He Who Dreams by Melanie Florence
He Who Dreams, by Melanie Florence, is about a high-school student who struggles with his Indigenous identity and his desire to be a powwow dancer. Throughout the book, he finds ways to stand up for himself and participates in the activities he loves.
This book is a great way to show realistic modern-day Indigenous experiences and realities. Additionally, it offers a way to discuss following your dreams, even if others make fun of you.
Son of a Trickster by Eden Robinson
Son of a Trickster is the first book in a trilogy by Eden Robinson. It follows a high school student who has problems at home, with his friends, and at school. His journey to make positive changes in his life makes him realize his mother has been keeping a secret from him. This book is part of Canada Reads 2020.
If you’re looking for ways to support parents addressing the topics in this book while learning at home, suggest that they look at the materials published by CBC that accompany this book.
This Place: 150 Years Retold by Kateri Akiwenzie-Damm et. al.
This graphic novel anthology from Indigenous authors retells moments in Canadian history from an Indigenous perspective and imagines what Indigeneity will be like in the future. The stories range from discussing Louis Riel to the Kanasatake Resistance to the Sixties Scoop.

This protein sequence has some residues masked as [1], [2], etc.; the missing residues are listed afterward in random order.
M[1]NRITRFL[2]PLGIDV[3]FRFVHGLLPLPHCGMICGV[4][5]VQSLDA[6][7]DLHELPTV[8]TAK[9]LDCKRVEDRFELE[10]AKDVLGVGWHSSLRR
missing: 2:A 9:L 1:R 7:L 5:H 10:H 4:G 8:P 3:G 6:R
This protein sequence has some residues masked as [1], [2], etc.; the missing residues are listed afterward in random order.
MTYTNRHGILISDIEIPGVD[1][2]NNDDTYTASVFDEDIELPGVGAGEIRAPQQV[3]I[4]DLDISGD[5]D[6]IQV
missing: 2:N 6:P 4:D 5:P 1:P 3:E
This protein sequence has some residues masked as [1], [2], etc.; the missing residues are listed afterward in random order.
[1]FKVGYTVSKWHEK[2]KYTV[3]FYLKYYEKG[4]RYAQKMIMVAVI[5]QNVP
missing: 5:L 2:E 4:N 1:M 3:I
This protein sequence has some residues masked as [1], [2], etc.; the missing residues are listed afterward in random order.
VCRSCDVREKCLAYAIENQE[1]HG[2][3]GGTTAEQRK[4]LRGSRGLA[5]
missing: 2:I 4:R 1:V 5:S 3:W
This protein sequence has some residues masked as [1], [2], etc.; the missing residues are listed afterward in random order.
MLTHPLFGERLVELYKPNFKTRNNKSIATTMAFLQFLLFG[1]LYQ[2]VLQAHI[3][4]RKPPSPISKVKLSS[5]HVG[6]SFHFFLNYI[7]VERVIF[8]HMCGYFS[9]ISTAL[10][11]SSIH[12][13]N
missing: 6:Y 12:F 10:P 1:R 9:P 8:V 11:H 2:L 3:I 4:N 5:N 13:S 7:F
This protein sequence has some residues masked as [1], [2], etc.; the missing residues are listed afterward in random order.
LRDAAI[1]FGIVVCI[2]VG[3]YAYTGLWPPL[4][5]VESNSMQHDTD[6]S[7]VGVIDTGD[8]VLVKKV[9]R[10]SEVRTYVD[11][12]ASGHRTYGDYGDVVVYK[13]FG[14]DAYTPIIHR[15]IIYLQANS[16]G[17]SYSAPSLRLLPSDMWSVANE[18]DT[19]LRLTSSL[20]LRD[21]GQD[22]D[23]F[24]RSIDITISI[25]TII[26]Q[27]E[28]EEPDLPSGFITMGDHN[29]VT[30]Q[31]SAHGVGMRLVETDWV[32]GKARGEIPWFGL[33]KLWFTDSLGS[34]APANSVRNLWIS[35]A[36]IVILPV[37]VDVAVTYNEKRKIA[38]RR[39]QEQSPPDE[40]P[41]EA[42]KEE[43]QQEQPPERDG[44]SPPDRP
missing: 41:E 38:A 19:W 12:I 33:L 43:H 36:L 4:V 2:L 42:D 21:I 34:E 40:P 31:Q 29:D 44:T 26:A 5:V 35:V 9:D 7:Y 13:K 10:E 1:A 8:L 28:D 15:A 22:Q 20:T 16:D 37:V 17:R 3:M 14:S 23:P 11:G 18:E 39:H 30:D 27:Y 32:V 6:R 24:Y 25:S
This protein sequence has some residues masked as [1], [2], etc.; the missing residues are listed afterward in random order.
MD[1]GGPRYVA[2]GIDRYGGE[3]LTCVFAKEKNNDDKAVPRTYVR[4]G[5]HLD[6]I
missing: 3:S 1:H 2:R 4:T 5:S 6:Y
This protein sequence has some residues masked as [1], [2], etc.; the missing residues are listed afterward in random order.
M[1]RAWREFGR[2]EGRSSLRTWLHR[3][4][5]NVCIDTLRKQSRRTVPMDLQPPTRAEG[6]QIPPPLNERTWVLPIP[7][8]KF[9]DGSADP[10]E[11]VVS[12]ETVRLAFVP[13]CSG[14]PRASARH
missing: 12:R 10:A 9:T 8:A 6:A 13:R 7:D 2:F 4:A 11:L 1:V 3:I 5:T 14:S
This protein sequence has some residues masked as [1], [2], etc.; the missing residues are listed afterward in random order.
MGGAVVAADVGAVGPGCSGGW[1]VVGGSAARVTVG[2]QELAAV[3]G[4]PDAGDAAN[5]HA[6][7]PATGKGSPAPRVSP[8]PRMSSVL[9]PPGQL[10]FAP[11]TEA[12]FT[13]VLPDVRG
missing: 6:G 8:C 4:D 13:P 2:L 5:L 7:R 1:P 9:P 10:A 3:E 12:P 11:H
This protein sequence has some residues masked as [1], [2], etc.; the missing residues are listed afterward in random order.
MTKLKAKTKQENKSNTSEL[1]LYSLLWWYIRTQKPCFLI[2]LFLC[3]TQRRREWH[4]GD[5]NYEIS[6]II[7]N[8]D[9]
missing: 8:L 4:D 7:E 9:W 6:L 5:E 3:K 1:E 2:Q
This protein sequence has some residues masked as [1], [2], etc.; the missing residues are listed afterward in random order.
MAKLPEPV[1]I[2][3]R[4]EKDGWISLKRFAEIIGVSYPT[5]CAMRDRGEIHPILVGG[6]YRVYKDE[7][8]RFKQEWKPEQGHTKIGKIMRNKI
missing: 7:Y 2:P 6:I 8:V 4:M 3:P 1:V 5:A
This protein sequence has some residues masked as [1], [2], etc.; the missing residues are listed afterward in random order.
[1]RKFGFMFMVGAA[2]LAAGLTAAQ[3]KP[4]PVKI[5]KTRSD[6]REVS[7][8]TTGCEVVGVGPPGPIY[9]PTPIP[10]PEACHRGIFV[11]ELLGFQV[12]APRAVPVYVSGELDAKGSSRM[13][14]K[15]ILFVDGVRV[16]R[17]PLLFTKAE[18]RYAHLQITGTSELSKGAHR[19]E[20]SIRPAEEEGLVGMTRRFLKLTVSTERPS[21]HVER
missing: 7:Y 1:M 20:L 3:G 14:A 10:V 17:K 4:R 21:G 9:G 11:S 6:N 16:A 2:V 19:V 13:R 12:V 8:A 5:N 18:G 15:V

Each story will result in different discussions parents can have with their children about history, the environment, and how we tell stories.
Moon of the Crusted Snow by Waubgeshig Rice
Moon of the Crusted Snow is by writer and journalist Waubgeshig Rice. It is a slim post-apocalyptic novel that focuses on a small reserve in Northern Ontario coping with losing contact with the rest of the country. The slow pace allows learners to explore the characters in the novel and how they deal with the events happening around them.
If you would like to offer parents a way to support deeper learning at home about this book’s themes, you can suggest exploring this ECW Press Book Club Guide.
Explore the Indigenous Books Catalogue at Home
Suppose none of these books are to your learners’ liking. In that case, you can explore the Association of Book Publishers of British Columbia catalogues. They have catalogues of Indigenous books for schools from 2007 onward. Each catalogue lists the appropriate grade range and cross-curricular connections for each book.
Which books have you been recommending to your learners? Who are some of your favourite Indigenous authors? Have you been coming up with other ways to continue including Indigenous perspectives as your learners learn from home? Please email us and let us know your strategies.